BBC Monthly: February Docs, Specials and Video Selections | January 19, 2022

Coming in February 2022

Featuring voices from across the U.S. and around the globe, connect your audience to the world with these unique stories and perspectives. This month, we look into African-American experiences, discover the traditions maintained by community radio, and evaluate companies’ commitment to climate change and how the natural world can bolster space exploration and accessibility. See below for details.

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See below for a curated selection of high performing videos.

Docs and Specials

Witness History: Black History Month

One hour
February 1 – 28, 2022

A special hour-long edition of Witness History, bringing together some incredible interviews looking at the African-American experience. We revisit the Tuskegee Syphilis Study, meet the African American woman who broke barriers in American news, and hear a first-hand account from when Nelson Mandela visited Detroit.

World Wide Waves 22 – The sounds of community radio

One hour
February 12 – 18, 2022

For World Radio Day 2022, we tune in to some more small radio stations around the world that connect communities, spark conversations, and keep traditions alive.

The Climate Question: Can we believe companies’ promises on climate, and what can we do about the world’s melting glaciers?

One hour
February 13 – 19, 2022

Ahead of COP 26, there was a rush of businesses declaring their commitment to “net zero” emissions targets. But how much can we believe in companies’ promises on climate? Then, as the world’s glaciers melt faster than ever, what can we do?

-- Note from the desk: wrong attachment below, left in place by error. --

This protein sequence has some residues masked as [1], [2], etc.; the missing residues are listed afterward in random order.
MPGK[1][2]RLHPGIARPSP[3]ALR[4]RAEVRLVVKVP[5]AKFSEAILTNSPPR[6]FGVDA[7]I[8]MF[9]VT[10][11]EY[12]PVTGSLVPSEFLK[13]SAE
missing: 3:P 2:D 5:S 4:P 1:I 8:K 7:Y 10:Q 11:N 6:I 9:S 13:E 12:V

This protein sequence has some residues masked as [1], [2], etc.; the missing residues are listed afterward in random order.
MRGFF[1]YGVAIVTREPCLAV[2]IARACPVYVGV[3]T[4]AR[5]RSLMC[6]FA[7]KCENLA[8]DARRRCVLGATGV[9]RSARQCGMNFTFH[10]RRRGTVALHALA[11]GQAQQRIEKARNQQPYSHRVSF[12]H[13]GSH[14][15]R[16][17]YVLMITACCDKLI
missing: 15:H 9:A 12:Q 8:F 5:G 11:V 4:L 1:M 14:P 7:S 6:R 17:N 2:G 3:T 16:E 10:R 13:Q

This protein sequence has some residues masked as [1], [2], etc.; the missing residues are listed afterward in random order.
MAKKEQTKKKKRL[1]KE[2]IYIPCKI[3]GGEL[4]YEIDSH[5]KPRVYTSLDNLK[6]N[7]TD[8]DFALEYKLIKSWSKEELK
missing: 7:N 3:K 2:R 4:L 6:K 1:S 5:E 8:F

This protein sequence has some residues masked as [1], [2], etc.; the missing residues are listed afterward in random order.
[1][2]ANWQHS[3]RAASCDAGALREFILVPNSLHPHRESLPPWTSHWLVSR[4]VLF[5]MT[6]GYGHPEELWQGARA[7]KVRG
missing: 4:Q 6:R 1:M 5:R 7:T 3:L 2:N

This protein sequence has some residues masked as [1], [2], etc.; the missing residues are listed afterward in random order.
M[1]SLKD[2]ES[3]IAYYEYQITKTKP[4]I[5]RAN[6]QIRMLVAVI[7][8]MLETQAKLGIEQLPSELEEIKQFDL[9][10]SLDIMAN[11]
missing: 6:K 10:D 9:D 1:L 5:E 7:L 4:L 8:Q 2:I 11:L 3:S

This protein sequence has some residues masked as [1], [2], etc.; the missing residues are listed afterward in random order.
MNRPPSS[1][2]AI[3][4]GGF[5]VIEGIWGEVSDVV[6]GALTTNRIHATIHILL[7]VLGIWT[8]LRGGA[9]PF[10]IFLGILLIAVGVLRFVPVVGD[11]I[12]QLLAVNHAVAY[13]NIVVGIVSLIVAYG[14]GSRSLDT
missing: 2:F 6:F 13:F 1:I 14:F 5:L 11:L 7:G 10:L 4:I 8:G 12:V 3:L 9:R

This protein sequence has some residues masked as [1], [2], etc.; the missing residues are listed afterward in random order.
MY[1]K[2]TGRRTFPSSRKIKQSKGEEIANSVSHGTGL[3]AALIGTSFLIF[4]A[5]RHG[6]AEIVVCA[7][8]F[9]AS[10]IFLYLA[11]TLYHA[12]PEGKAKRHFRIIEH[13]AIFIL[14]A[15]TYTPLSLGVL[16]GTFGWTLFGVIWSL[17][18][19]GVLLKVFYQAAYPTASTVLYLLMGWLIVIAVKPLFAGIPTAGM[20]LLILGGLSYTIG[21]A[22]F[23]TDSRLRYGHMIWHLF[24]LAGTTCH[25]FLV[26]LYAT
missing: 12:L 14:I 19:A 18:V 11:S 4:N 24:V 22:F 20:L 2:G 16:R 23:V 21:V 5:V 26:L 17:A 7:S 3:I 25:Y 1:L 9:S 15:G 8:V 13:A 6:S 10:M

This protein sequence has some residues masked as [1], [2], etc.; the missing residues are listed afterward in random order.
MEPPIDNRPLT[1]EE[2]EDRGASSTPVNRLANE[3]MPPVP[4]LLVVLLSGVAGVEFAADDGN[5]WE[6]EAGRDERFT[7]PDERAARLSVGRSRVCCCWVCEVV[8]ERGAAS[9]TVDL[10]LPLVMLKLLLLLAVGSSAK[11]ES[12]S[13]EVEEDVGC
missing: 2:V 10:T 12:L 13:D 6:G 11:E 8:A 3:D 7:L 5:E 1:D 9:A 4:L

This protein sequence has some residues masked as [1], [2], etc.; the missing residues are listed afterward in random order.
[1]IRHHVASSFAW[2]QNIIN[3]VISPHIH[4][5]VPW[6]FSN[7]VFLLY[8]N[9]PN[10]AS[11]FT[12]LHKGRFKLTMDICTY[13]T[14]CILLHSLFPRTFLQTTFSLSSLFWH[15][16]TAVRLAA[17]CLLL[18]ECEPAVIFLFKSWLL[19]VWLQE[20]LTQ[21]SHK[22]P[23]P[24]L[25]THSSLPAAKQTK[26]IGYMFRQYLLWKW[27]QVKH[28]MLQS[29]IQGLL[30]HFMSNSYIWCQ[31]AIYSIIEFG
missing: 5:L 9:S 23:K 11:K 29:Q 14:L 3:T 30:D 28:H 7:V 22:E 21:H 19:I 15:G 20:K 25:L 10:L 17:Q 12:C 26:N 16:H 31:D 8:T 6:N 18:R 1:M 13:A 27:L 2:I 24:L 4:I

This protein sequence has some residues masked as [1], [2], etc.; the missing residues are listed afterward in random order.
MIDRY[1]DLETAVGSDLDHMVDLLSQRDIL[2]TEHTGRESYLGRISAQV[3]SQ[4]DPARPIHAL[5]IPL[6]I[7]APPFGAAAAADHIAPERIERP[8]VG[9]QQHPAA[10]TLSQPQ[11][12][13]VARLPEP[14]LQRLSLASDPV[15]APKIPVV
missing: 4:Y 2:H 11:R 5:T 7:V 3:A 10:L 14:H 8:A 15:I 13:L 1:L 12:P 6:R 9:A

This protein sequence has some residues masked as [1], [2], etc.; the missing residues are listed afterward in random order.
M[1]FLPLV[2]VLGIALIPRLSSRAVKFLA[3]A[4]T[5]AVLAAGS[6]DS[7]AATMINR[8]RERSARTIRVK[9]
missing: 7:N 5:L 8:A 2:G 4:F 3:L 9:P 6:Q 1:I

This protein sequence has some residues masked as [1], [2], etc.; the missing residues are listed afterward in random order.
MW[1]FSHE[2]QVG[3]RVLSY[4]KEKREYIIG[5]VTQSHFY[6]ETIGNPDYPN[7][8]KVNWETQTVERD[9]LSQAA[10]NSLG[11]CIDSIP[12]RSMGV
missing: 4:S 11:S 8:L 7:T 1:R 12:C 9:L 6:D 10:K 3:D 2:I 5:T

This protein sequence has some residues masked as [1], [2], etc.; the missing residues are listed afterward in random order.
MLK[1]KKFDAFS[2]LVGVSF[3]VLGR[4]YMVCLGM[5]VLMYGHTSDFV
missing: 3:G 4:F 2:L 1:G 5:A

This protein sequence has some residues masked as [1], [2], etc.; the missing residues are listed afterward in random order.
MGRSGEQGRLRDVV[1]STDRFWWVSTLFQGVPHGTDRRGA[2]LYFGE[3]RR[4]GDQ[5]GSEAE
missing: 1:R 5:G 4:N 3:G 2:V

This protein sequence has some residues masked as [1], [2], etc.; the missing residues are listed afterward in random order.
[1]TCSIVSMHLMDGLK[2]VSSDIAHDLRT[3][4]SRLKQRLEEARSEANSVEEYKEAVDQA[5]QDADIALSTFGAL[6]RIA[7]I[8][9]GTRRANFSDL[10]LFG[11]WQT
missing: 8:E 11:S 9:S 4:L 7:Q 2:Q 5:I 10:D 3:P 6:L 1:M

Monthly BBC Video Selections:

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The pink dolphins giving people their lives back

  • Description: Physiotherapist Igor Simões Andrade gives monthly sessions to children with a range of physical and mental disabilities by taking them swimming with wild freshwater pink dolphins in the Amazon. The scheme is supported by the Brazilian government’s environment agencies on the condition that the dolphins are not harmed. For the past 13 years, Mr Andrade has helped more than 600 kids for free, with a range of conditions from Down’s Syndrome to cerebral palsy in the city of Novo Airão on the Rio Negro. Born without arms, Leonardo Araujo began swimming with wild pink dolphins in the Amazon when he was seven. At the time he was unable to walk, but now, aged 21, he just passed his driving test. Filmed by Gibby Zobel Edited by Gibby Zobel and Baya Cat.
  • Suggested social copy: A physiotherapist working with freshwater dolphins in the Amazon river has helped over 600 children.
  • Duration: 2 minutes 57 seconds
Photo credit: BBC.

The link between climate change, seaweed and ice cream

  • Description: Seaweed – we’ve been using it for centuries in food and toiletries. It can help to keep toothpaste and ice cream soft. But in some parts of the world, supply has been affected by climate change. Now people in Zanzibar are learning new methods of farming through the help of outreach projects like Milele Zanzibar Foundation and the Panje Project. A video for People Fixing the World by Celestina Olulode, Esther Namuhisa, and Nicholaus Mtenga.
  • Suggested social copy: Seaweed production has been affected by warming seas – this is how farmers are adapting.
  • Duration: 2 minutes 42 seconds
Photo credit: Celestina Olulode, Esther Namuhisa, and Nicholaus Mtenga.

How lobsters are helping us see into space

  • Description: X-ray space telescopes can be used to study big events, like the formation of black holes. But until recently, their field of vision has been relatively narrow – making it difficult to capture this unexpected activity. By mimicking the way lobsters’ eyes work, scientists around the world have designed new telescopes that can survey much larger areas.
  • Suggested social copy: X-ray space telescopes can survey much larger areas by mimicking lobster vision.
  • Duration: 1 minute 32 seconds
Photo credit: BBC/Jules Bartl.